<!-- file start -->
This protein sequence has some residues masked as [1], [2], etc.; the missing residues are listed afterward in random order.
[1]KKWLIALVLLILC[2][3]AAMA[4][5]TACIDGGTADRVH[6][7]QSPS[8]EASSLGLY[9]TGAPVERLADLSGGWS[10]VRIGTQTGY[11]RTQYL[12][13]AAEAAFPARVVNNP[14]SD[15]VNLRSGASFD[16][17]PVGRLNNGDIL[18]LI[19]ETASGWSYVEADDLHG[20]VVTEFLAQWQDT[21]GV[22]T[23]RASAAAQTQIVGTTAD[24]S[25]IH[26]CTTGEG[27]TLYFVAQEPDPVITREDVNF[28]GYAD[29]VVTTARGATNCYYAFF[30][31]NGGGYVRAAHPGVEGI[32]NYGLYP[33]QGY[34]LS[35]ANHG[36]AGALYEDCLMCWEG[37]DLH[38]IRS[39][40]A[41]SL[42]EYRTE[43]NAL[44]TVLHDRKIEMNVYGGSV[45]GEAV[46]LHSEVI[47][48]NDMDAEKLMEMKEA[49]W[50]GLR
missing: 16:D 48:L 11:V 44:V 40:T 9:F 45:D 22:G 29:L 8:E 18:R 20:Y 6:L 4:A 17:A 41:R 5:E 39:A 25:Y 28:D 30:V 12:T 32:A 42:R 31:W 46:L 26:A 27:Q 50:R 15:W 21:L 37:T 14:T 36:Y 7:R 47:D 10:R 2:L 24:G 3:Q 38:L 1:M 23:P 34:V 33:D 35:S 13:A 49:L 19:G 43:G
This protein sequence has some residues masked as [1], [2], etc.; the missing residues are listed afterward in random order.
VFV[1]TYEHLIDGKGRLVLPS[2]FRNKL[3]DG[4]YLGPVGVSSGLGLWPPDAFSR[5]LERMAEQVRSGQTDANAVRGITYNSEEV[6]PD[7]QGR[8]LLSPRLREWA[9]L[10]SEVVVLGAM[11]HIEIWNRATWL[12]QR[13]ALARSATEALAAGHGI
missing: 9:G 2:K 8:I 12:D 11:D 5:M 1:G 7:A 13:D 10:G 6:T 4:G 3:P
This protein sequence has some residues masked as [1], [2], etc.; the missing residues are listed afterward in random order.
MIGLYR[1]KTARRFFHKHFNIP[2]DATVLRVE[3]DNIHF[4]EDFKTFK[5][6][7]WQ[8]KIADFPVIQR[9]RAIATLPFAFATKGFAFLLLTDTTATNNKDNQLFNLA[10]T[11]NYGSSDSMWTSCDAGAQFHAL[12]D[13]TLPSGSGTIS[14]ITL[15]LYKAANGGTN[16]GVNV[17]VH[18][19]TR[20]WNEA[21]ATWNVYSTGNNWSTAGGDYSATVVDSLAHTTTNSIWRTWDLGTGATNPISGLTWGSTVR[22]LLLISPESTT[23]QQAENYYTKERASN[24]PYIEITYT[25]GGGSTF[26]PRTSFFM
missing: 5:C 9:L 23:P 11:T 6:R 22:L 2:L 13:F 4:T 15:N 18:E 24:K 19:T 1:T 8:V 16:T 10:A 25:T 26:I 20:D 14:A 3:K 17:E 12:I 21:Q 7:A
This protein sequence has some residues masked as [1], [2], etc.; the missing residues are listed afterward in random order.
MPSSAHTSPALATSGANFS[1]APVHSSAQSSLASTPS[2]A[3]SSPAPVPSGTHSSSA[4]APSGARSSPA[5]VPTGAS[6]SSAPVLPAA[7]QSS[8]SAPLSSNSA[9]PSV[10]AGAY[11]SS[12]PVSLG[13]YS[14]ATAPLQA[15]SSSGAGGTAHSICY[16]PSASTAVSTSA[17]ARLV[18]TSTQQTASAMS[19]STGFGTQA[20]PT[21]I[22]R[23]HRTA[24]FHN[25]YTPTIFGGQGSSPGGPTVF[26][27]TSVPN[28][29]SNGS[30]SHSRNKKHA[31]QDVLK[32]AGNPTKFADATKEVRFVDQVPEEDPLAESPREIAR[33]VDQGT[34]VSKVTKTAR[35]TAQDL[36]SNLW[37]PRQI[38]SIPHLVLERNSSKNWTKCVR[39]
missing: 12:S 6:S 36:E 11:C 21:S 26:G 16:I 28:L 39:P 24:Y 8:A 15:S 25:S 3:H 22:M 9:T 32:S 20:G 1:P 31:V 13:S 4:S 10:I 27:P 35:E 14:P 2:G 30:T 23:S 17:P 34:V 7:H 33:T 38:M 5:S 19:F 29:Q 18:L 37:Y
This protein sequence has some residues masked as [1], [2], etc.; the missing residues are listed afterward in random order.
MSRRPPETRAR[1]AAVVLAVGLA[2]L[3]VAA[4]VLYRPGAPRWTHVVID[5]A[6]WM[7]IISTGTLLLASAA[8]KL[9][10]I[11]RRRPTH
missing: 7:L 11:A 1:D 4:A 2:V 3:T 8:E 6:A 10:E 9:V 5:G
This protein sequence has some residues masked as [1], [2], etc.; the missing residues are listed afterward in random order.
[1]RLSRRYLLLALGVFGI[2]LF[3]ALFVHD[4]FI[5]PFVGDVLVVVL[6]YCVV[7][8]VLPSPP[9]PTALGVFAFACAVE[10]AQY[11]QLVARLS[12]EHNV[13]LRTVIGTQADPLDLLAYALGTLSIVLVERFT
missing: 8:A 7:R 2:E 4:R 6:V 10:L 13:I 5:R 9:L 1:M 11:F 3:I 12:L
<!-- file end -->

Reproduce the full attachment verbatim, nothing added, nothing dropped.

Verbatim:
This protein sequence has some residues masked as [1], [2], etc.; the missing residues are listed afterward in random order.
[1]KKWLIALVLLILC[2][3]AAMA[4][5]TACIDGGTADRVH[6][7]QSPS[8]EASSLGLY[9]TGAPVERLADLSGGWS[10]VRIGTQTGY[11]RTQYL[12][13]AAEAAFPARVVNNP[14]SD[15]VNLRSGASFD[16][17]PVGRLNNGDIL[18]LI[19]ETASGWSYVEADDLHG[20]VVTEFLAQWQDT[21]GV[22]T[23]RASAAAQTQIVGTTAD[24]S[25]IH[26]CTTGEG[27]TLYFVAQEPDPVITREDVNF[28]GYAD[29]VVTTARGATNCYYAFF[30][31]NGGGYVRAAHPGVEGI[32]NYGLYP[33]QGY[34]LS[35]ANHG[36]AGALYEDCLMCWEG[37]DLH[38]IRS[39][40]A[41]SL[42]EYRTE[43]NAL[44]TVLHDRKIEMNVYGGSV[45]GEAV[46]LHSEVI[47][48]NDMDAEKLMEMKEA[49]W[50]GLR
missing: 16:D 48:L 11:V 44:V 40:T 9:F 45:D 22:G 29:L 8:E 18:R 20:Y 6:L 4:A 17:A 41:R 5:E 39:A 25:Y 28:D 30:V 12:T 32:A 42:R 31:W 46:L 26:A 27:Q 50:R 15:W 21:L 37:T 14:T 36:Y 7:R 47:D 10:R 2:L 24:G 3:Q 38:L 1:M 23:P 34:V 33:D 35:S 13:A 49:L 19:G 43:G
This protein sequence has some residues masked as [1], [2], etc.; the missing residues are listed afterward in random order.
VFV[1]TYEHLIDGKGRLVLPS[2]FRNKL[3]DG[4]YLGPVGVSSGLGLWPPDAFSR[5]LERMAEQVRSGQTDANAVRGITYNSEEV[6]PD[7]QGR[8]LLSPRLREWA[9]L[10]SEVVVLGAM[11]HIEIWNRATWL[12]QR[13]ALARSATEALAAGHGI
missing: 9:G 2:K 8:I 12:D 11:D 5:M 1:G 7:A 13:D 10:G 6:T 4:G 3:P
This protein sequence has some residues masked as [1], [2], etc.; the missing residues are listed afterward in random order.
MIGLYR[1]KTARRFFHKHFNIP[2]DATVLRVE[3]DNIHF[4]EDFKTFK[5][6][7]WQ[8]KIADFPVIQR[9]RAIATLPFAFATKGFAFLLLTDTTATNNKDNQLFNLA[10]T[11]NYGSSDSMWTSCDAGAQFHAL[12]D[13]TLPSGSGTIS[14]ITL[15]LYKAANGGTN[16]GVNV[17]VH[18][19]TR[20]WNEA[21]ATWNVYSTGNNWSTAGGDYSATVVDSLAHTTTNSIWRTWDLGTGATNPISGLTWGSTVR[22]LLLISPESTT[23]QQAENYYTKERASN[24]PYIEITYT[25]GGGSTF[26]PRTSFFM
missing: 5:C 9:L 23:P 11:T 6:R 22:L 2:L 13:F 4:T 15:N 18:E 24:K 19:T 1:T 8:V 16:T 10:A 25:T 26:I 20:D 14:A 3:K 17:E 12:I 21:Q 7:A
This protein sequence has some residues masked as [1], [2], etc.; the missing residues are listed afterward in random order.
MPSSAHTSPALATSGANFS[1]APVHSSAQSSLASTPS[2]A[3]SSPAPVPSGTHSSSA[4]APSGARSSPA[5]VPTGAS[6]SSAPVLPAA[7]QSS[8]SAPLSSNSA[9]PSV[10]AGAY[11]SS[12]PVSLG[13]YS[14]ATAPLQA[15]SSSGAGGTAHSICY[16]PSASTAVSTSA[17]ARLV[18]TSTQQTASAMS[19]STGFGTQA[20]PT[21]I[22]R[23]HRTA[24]FHN[25]YTPTIFGGQGSSPGGPTVF[26][27]TSVPN[28][29]SNGS[30]SHSRNKKHA[31]QDVLK[32]AGNPTKFADATKEVRFVDQVPEEDPLAESPREIAR[33]VDQGT[34]VSKVTKTAR[35]TAQDL[36]SNLW[37]PRQI[38]SIPHLVLERNSSKNWTKCVR[39]
missing: 12:S 6:S 36:E 11:C 21:S 26:G 16:I 28:L 39:P 24:Y 8:A 15:S 25:S 3:H 22:M 9:T 32:S 20:G 1:P 31:V 13:S 4:S 10:I 27:P 35:E 14:P 2:G 30:T 23:S 17:P 34:V 7:H 33:T 38:M 5:S 19:F 29:Q 18:L 37:Y
This protein sequence has some residues masked as [1], [2], etc.; the missing residues are listed afterward in random order.
MSRRPPETRAR[1]AAVVLAVGLA[2]L[3]VAA[4]VLYRPGAPRWTHVVID[5]A[6]WM[7]IISTGTLLLASAA[8]KL[9][10]I[11]RRRPTH
missing: 7:L 11:A 1:D 4:A 2:V 3:T 8:E 6:A 10:E 9:V 5:G
This protein sequence has some residues masked as [1], [2], etc.; the missing residues are listed afterward in random order.
[1]RLSRRYLLLALGVFGI[2]LF[3]ALFVHD[4]FI[5]PFVGDVLVVVL[6]YCVV[7][8]VLPSPP[9]PTALGVFAFACAVE[10]AQY[11]QLVARLS[12]EHNV[13]LRTVIGTQADPLDLLAYALGTLSIVLVERFT
missing: 8:A 7:R 2:E 4:R 6:V 10:L 13:I 5:R 9:L 1:M 11:F 3:I 12:L